Rod Tempero Motor Body Builders- Traditionally Tempero


Tempero Motor Body Builders, this country’s most lauded proponents of doing things the traditional way, is a homage to family and an era where beauty and function co-existed in harmony from workshop to tarmac

Words: Richard Opie   |   Photos Richard Opie
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Stepping out of the sunlight and into bright, airy environment of Rod Tempero’s Oamaru workshop seems a far cry from your run of the mill “chicken shed”, as it has been colloquially termed. In fact, the vast expanse instead strikes a middle ground between the past and the present. Modern steel beams and corrugated cladding juxtapose with ranks of shapely motoring hardware spanning the 1950s and 1960s, an era of vehicle with which Tempero has doubtlessly aligned himself and his craft.

Immediately, there’s a sensation of stepping amongst something special. An aura of the past hangs thickly among the still workshop air, not only by virtue of the exquisite form recalling a sports car golden age, but the time honoured techniques used within. It’s a fitting vibe for Rod’s workshop, formerly known as Rod Tempero Motor Body Builder, which assumed its contemporary form around ten years prior. The South Island coach building dynasty was formed way back in 1946 at the skilled hands of Tempero’s grandfather, Alan.

Even before the outbreak of the second world war, Alan Tempero had honed his craft before departing to serve in both the Pacific and desert conflicts. In 1946, once global turmoil had settled and the nation was again humming to the sound of industrial prosperity, Alan set up the original Tempero workshop in Tee Street, Oamaru. Construction of commercial vehicles proved the initial focus. Workmanlike nameplates of Bradford and Fordson (among others) drove in naked, exiting wearing specialist coachwork befitting their intended purpose, soon to be joined by production of his own line of caravans.

In 1953, Alan’s son Errol came on board continuing the caravan trade, but also assisting with the development of Government specified work, which would become a Tempero staple; even today, International A-series and Holden 1-ton ambulances survive to tell the story of the Tempero motor body legacy. In 1978, the third generation of Tempero coach builder joined the fold. Having been a regular school-holiday fixture in the workshop during his younger years - usually on the end of a broom - Rod explained that at that stage he “really wanted to be a motor body builder.”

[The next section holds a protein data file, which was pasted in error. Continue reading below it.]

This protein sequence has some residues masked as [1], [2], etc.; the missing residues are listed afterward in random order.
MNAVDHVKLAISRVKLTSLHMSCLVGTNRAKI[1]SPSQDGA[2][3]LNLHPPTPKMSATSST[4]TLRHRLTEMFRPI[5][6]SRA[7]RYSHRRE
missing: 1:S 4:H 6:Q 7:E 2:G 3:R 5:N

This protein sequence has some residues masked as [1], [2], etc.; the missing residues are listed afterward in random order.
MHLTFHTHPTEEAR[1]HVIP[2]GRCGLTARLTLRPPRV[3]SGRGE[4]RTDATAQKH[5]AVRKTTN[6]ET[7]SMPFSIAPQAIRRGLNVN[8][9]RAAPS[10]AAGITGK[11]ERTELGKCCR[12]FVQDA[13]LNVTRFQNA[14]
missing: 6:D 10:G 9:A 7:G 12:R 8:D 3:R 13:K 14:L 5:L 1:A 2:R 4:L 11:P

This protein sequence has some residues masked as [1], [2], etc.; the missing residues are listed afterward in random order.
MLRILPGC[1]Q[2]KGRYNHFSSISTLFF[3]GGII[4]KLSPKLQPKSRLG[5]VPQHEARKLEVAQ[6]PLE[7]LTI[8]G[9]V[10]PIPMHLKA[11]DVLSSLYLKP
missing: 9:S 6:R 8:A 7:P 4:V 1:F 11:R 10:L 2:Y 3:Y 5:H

While the commercial focus of the business was still reliant on the utilitarian rather than the elegant, Rod did mention that throughout the years each of the senior Temperos did dabble in the sports car spectrum.

“The selling point of a Tempero recreation is the build process”

Coach work for vintage cars, as well as local racers, briefly interspersed the bread-and-butter work. Errol built his own Ford “Easy Roll” based sports car, as well as the AV Special for a colourful local, which was based unusually around French Avions Voisin running gear. But in 1980 a build rolled from the Tempero workshop, by then located in Wansbeck Street, that would alter the destiny of the family business. Rod describes it almost casually. “I was a member of the local Sports Car Club, so dad suggested we build a car. After scouring his books, I decided I liked the D-Type Jaguar. So we built one.”

The D-Type was wheeled from the workshop for Rod, then still a teenager, to drive as a road car. Owing to decades of expertise hand-shaping the exterior panelwork, the D-Type’s inch-perfect bodywork proved an unquestionable attention grabber. Both local and international automotive media picked up on the creation. This resulted in sufficient interest that the scratch-building of faithful replications of period sports and GT thoroughbreds grew to be a viable business. Throughout the 1990s, the ‘Wansbeck Workshop’ saw Errol and Rod produce vehicles to order – almost constant was the 1950s through ‘60s period focus – including no less than 46 D-Type Jaguars of varying specification, all built on the reputation earned by that very first car.

A quintet of XJ1 sports prototypes also left the workshop. Lister Jaguars, one-off HWM Jaguar specials, Italian-inspired racers and even Aston Martin DBR2 recreations all rolled from the Wansbeck Street workshop doors, each one building mystique behind the Tempero legend. In 2003, following a shift to a new Dee Street location, Errol had made the call to sell the business. While Rod stayed on for a few years working for the new owners he inevitably went out on his own to create the form Tempero Motor Body Builders has assumed today. It was 2007 and the ‘chicken shed’ urban myth was born, just South of Oamaru on State Highway 1.

The Tempero badge, hanging unobtrusively from a roadside sign is the only giveaway of the craftsmanship within, and from the front shed Rod kick-started his own spin on the family legacy with the build of a 1952 Maserati A6GCS Berlinetta. With all Pininfarina-penned lines present and accounted for, the Maserati set Rod in good stead for future endeavours and attracted its own share of media attention.